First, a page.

Date of Award

Spring 2023

Document Type


Degree Name

Master of Arts (MA)



Committee Chairperson

Cassie Striblen, Ph.D.

Committee Member

Steven James, Ph. D.

Committee Member

Dan Forbes, Ph. D.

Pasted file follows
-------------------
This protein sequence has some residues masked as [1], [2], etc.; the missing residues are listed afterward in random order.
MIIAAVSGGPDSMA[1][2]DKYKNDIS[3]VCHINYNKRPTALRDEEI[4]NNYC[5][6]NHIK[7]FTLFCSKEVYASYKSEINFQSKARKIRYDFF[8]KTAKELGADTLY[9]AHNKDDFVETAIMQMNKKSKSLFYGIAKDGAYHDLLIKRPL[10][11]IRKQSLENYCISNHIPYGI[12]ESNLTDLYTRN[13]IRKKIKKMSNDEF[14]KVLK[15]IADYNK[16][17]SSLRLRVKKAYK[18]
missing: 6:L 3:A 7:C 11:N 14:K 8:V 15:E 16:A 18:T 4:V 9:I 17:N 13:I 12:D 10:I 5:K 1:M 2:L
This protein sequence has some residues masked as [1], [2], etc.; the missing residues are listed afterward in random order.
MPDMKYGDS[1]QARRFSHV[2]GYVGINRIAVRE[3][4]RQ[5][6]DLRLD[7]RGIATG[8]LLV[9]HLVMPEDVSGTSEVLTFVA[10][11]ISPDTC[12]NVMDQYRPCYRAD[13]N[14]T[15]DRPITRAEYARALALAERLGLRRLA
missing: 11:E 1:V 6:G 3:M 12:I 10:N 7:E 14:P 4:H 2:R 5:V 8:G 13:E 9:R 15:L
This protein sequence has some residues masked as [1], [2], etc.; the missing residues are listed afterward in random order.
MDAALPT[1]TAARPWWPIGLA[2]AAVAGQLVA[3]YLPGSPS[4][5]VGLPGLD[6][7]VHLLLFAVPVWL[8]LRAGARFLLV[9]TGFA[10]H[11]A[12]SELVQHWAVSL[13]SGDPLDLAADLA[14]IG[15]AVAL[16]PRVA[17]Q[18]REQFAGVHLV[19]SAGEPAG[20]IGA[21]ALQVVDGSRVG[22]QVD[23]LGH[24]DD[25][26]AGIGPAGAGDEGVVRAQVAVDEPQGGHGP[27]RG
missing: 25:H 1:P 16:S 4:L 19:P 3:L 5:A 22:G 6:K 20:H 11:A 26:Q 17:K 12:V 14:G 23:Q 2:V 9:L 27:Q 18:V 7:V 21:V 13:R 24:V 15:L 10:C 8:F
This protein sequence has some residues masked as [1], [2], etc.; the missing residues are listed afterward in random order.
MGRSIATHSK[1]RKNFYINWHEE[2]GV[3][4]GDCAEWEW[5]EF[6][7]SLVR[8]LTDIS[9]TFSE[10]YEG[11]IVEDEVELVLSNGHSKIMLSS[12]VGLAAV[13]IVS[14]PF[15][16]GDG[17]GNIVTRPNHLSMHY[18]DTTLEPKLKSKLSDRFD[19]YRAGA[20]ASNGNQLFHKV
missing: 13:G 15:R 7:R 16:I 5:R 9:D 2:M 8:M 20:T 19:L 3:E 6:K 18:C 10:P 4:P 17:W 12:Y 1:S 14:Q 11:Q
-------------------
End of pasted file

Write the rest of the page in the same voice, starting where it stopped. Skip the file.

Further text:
In this thesis I bring the philosophies of Hannah Arendt and Miranda Fricker into conversation. Specifically, I argue that through Fricker’s concept of epistemic injustice (EI) we are able to see more clearly the importance of testimony—lexis as an aspect of Action for Arendt—in Arendt’s socio-political framework. Arendt divides the world into the Private, Social, and Public as separate realms of human activity (Labor, Work, and Action respectively); it is in the Public where we are able to appear and express our plurality. According to Arendt this is the only space where equality must be ensured. However, in using EI to analyze Arendt’s comments regarding the school desegregation and Black Student movements, I demonstrate that Arendt commits EI against these civil rights movements. This critique justifies my neo-Arendtian reformation that acknowledges the interrelation of the Private, Social, and Public; this distinction may not be so distinct after all. What this restructuring of these realms means is that equality ought to be ensured in all areas of human activity, not just the Public. This is the way to assuage the harms of EI that best avoids the pitfalls of a more individualist solution to the harm. Moreover, I discuss the reification of this solution in a novel ontological category: testimonial objects. These are the products, or crystallizations, of Action in the form of objects that convey testimonial knowledge.